The first crest had a simple design consisting of a decorative interlacing of the three initials of the club, "MCF" for Madrid Club de Fútbol, in dark blue on a white shirt. The first change in the crest occurred in 1908 when the letters adopted a more streamlined form and appeared inside a circle. The next change in the configuration of the crest did not occur until the presidency of Pedro Parages in 1920. At that time, King Alfonso XIII granted the club his royal patronage which came in the form of the title "Real Madrid", roughly translated as "Royal". Thus, Alfonso's crown was added to the crest and the club styled itself Real Madrid Club de Fútbol.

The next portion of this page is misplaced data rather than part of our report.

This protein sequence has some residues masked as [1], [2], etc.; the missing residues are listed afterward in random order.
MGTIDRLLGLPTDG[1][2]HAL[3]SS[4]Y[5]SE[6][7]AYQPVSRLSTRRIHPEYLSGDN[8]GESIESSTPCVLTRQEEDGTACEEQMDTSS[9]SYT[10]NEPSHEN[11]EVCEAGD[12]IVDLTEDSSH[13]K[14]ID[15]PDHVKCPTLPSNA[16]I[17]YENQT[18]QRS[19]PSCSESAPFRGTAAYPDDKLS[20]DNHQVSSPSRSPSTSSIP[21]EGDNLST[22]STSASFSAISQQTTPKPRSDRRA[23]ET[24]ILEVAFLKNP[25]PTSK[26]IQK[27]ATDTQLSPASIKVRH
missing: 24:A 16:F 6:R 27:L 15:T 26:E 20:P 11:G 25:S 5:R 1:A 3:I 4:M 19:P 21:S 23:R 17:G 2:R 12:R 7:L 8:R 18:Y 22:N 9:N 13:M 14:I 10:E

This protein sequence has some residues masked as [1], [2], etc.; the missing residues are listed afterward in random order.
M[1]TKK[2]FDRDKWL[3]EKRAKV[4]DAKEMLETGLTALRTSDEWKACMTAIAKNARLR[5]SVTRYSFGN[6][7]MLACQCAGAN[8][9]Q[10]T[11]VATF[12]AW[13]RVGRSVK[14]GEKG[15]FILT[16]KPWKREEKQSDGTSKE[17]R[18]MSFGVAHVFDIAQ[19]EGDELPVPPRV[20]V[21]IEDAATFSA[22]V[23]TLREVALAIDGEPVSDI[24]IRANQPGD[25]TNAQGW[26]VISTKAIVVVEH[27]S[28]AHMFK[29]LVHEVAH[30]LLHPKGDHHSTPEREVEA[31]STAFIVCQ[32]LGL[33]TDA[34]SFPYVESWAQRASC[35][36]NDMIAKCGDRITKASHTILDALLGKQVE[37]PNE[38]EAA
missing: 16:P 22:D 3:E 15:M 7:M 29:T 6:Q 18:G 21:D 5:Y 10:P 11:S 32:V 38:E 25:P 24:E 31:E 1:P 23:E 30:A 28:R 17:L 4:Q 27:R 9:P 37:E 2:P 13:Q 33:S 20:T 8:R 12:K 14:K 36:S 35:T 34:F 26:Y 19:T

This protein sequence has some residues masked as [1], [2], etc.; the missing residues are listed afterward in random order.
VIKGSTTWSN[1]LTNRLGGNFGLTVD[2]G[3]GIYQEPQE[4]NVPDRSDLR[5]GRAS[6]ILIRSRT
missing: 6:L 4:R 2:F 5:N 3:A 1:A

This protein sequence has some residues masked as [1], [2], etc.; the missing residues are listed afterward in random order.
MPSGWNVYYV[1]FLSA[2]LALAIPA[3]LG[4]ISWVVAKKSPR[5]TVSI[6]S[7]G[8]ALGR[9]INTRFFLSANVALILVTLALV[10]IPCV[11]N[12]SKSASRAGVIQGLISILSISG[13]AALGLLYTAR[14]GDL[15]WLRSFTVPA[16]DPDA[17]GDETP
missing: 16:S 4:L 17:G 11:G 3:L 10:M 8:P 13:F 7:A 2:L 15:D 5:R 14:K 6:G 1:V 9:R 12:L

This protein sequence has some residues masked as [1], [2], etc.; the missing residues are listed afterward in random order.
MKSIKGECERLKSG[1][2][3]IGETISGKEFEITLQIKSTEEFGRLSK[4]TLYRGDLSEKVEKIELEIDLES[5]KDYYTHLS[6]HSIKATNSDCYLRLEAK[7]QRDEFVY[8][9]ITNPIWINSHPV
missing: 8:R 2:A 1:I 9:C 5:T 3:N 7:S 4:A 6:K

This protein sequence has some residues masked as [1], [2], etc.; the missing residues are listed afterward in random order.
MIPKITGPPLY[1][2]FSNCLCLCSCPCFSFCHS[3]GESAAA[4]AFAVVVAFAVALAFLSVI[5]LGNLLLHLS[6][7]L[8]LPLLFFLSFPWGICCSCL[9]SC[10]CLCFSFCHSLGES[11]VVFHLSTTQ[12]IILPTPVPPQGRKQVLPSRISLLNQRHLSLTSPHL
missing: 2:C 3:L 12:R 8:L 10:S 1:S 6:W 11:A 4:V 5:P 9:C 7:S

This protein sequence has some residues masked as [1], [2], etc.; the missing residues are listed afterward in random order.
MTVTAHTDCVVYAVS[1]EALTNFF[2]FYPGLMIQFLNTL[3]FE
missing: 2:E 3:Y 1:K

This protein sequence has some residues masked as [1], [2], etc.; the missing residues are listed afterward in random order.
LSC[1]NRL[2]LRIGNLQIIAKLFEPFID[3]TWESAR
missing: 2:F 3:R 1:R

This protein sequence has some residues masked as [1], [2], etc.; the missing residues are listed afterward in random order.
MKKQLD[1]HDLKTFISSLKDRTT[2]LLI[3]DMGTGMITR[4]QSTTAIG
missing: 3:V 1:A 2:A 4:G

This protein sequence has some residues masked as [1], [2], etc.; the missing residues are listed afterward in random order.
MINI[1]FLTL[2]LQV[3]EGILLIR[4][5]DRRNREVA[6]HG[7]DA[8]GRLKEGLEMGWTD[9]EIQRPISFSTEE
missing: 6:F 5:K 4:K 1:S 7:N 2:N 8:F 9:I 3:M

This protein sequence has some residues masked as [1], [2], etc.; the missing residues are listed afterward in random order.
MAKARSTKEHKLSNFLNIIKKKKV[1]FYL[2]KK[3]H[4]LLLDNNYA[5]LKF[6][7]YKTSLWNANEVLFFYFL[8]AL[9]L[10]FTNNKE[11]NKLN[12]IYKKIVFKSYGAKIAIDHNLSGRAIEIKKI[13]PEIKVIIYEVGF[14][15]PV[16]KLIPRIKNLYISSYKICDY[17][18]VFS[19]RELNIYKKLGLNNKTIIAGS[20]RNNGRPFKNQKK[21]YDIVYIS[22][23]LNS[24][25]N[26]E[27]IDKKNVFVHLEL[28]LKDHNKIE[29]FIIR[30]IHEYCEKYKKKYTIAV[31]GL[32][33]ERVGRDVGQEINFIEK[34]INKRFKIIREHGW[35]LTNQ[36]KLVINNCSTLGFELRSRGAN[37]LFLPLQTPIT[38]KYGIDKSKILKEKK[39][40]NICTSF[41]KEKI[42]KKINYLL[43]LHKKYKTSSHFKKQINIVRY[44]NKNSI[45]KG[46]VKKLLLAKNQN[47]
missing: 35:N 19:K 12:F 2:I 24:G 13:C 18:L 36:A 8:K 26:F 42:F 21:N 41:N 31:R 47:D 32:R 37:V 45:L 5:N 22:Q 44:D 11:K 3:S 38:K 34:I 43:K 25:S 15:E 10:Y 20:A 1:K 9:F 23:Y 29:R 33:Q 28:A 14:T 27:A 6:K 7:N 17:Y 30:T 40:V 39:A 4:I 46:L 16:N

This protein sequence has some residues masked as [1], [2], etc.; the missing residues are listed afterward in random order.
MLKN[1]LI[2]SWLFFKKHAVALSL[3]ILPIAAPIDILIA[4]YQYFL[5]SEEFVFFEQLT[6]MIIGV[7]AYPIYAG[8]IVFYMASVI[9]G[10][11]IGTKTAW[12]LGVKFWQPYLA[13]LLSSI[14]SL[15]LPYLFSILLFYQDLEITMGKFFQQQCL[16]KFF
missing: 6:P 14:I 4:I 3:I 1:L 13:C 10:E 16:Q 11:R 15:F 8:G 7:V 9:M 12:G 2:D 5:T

With the dissolution of the monarchy in 1931, all the royal symbols (the crown on the crest and the title of Real) were eliminated. The crown was replaced by the dark mulberry band of the Region of Castile. In 1941, two years after the end of the Civil War, the crest's "Real Corona", or "Royal Crown", was restored while the mulberry stripe of Castile was retained as well. In addition, the whole crest was made full color, with gold being the most prominent, and the club was again called Real Madrid Club de Fútbol. The most recent modification to the crest occurred in 2001 when the club wanted to better situate itself for the 21st century and further standardize its crest. One of the modifications made was changing the mulberry stripe to a more bluish shade.